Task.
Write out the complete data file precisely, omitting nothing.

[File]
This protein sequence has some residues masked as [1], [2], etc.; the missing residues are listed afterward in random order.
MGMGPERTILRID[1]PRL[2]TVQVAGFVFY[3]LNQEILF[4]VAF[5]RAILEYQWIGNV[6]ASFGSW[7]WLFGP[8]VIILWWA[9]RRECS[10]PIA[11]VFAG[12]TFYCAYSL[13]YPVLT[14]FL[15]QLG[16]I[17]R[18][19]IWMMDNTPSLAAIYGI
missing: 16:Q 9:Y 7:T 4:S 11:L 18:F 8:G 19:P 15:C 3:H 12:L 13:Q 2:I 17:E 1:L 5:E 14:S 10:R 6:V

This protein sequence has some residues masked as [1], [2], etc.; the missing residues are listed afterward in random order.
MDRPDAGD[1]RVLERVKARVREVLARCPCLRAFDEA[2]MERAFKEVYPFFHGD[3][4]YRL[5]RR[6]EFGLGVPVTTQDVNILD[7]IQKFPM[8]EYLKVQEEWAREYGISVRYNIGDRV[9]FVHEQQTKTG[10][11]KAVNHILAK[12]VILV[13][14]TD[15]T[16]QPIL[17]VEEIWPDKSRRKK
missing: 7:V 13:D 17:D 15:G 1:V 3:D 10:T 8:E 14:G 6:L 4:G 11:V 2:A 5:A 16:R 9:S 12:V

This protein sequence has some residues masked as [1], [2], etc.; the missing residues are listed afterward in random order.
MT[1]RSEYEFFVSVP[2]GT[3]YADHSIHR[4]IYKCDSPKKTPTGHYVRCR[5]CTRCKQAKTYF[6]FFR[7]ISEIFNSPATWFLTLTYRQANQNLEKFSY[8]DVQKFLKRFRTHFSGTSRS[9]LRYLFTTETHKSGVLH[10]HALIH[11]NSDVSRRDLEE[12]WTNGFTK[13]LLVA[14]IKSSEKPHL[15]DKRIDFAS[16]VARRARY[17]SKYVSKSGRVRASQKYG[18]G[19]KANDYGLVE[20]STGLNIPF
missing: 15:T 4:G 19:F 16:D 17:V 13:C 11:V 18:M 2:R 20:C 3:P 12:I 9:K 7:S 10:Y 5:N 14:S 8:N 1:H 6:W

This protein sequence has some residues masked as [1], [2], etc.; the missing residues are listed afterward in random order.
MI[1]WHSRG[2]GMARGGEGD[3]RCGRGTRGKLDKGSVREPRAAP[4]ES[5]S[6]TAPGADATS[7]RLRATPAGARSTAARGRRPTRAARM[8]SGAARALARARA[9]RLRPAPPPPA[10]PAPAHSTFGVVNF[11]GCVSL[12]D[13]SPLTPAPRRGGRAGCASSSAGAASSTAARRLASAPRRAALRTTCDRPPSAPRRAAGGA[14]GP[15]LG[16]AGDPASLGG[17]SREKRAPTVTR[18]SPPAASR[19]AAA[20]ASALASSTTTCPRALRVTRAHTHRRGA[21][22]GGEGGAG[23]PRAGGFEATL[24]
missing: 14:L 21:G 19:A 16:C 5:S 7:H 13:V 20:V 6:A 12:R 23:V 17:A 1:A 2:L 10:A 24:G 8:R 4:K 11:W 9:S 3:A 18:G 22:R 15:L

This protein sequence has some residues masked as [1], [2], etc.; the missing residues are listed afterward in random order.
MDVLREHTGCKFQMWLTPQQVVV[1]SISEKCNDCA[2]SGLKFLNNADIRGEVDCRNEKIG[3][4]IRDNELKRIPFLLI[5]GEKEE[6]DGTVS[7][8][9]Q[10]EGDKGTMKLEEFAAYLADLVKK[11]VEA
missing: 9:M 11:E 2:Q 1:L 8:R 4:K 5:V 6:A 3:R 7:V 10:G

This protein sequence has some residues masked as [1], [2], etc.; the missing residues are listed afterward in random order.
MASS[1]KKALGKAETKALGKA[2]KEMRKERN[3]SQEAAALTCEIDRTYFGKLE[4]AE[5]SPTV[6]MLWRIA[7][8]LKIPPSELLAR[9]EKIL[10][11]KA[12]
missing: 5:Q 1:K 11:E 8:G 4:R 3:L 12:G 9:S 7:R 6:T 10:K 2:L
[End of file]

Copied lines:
This protein sequence has some residues masked as [1], [2], etc.; the missing residues are listed afterward in random order.
MGMGPERTILRID[1]PRL[2]TVQVAGFVFY[3]LNQEILF[4]VAF[5]RAILEYQWIGNV[6]ASFGSW[7]WLFGP[8]VIILWWA[9]RRECS[10]PIA[11]VFAG[12]TFYCAYSL[13]YPVLT[14]FL[15]QLG[16]I[17]R[18][19]IWMMDNTPSLAAIYGI
missing: 16:Q 9:Y 7:T 4:S 11:L 18:F 8:G 19:P 15:C 3:H 12:L 13:Q 2:I 17:E 1:L 5:E 14:S 10:R 6:V

This protein sequence has some residues masked as [1], [2], etc.; the missing residues are listed afterward in random order.
MDRPDAGD[1]RVLERVKARVREVLARCPCLRAFDEA[2]MERAFKEVYPFFHGD[3][4]YRL[5]RR[6]EFGLGVPVTTQDVNILD[7]IQKFPM[8]EYLKVQEEWAREYGISVRYNIGDRV[9]FVHEQQTKTG[10][11]KAVNHILAK[12]VILV[13][14]TD[15]T[16]QPIL[17]VEEIWPDKSRRKK
missing: 7:V 13:D 17:D 15:G 1:V 3:D 10:T 8:E 14:G 6:L 4:G 11:V 2:A 5:A 16:R 9:S 12:V

This protein sequence has some residues masked as [1], [2], etc.; the missing residues are listed afterward in random order.
MT[1]RSEYEFFVSVP[2]GT[3]YADHSIHR[4]IYKCDSPKKTPTGHYVRCR[5]CTRCKQAKTYF[6]FFR[7]ISEIFNSPATWFLTLTYRQANQNLEKFSY[8]DVQKFLKRFRTHFSGTSRS[9]LRYLFTTETHKSGVLH[10]HALIH[11]NSDVSRRDLEE[12]WTNGFTK[13]LLVA[14]IKSSEKPHL[15]DKRIDFAS[16]VARRARY[17]SKYVSKSGRVRASQKYG[18]G[19]KANDYGLVE[20]STGLNIPF
missing: 15:T 4:G 19:F 16:D 17:V 13:C 11:V 18:M 2:R 20:C 3:P 12:I 9:K 7:S 10:Y 5:N 14:S 8:N 1:H 6:W

This protein sequence has some residues masked as [1], [2], etc.; the missing residues are listed afterward in random order.
MI[1]WHSRG[2]GMARGGEGD[3]RCGRGTRGKLDKGSVREPRAAP[4]ES[5]S[6]TAPGADATS[7]RLRATPAGARSTAARGRRPTRAARM[8]SGAARALARARA[9]RLRPAPPPPA[10]PAPAHSTFGVVNF[11]GCVSL[12]D[13]SPLTPAPRRGGRAGCASSSAGAASSTAARRLASAPRRAALRTTCDRPPSAPRRAAGGA[14]GP[15]LG[16]AGDPASLGG[17]SREKRAPTVTR[18]SPPAASR[19]AAA[20]ASALASSTTTCPRALRVTRAHTHRRGA[21][22]GGEGGAG[23]PRAGGFEATL[24]
missing: 14:L 21:G 19:A 16:C 5:S 7:H 13:V 20:V 6:A 12:R 23:V 17:A 1:A 2:L 10:A 24:G 8:R 4:K 11:W 9:S 3:A 18:G 22:R 15:L

This protein sequence has some residues masked as [1], [2], etc.; the missing residues are listed afterward in random order.
MDVLREHTGCKFQMWLTPQQVVV[1]SISEKCNDCA[2]SGLKFLNNADIRGEVDCRNEKIG[3][4]IRDNELKRIPFLLI[5]GEKEE[6]DGTVS[7][8][9]Q[10]EGDKGTMKLEEFAAYLADLVKK[11]VEA
missing: 9:M 11:E 2:Q 1:L 8:R 4:K 5:V 6:A 3:R 7:V 10:G

This protein sequence has some residues masked as [1], [2], etc.; the missing residues are listed afterward in random order.
MASS[1]KKALGKAETKALGKA[2]KEMRKERN[3]SQEAAALTCEIDRTYFGKLE[4]AE[5]SPTV[6]MLWRIA[7][8]LKIPPSELLAR[9]EKIL[10][11]KA[12]
missing: 5:Q 1:K 11:E 8:G 4:R 3:L 12:G 9:S 7:R 6:T 10:K 2:L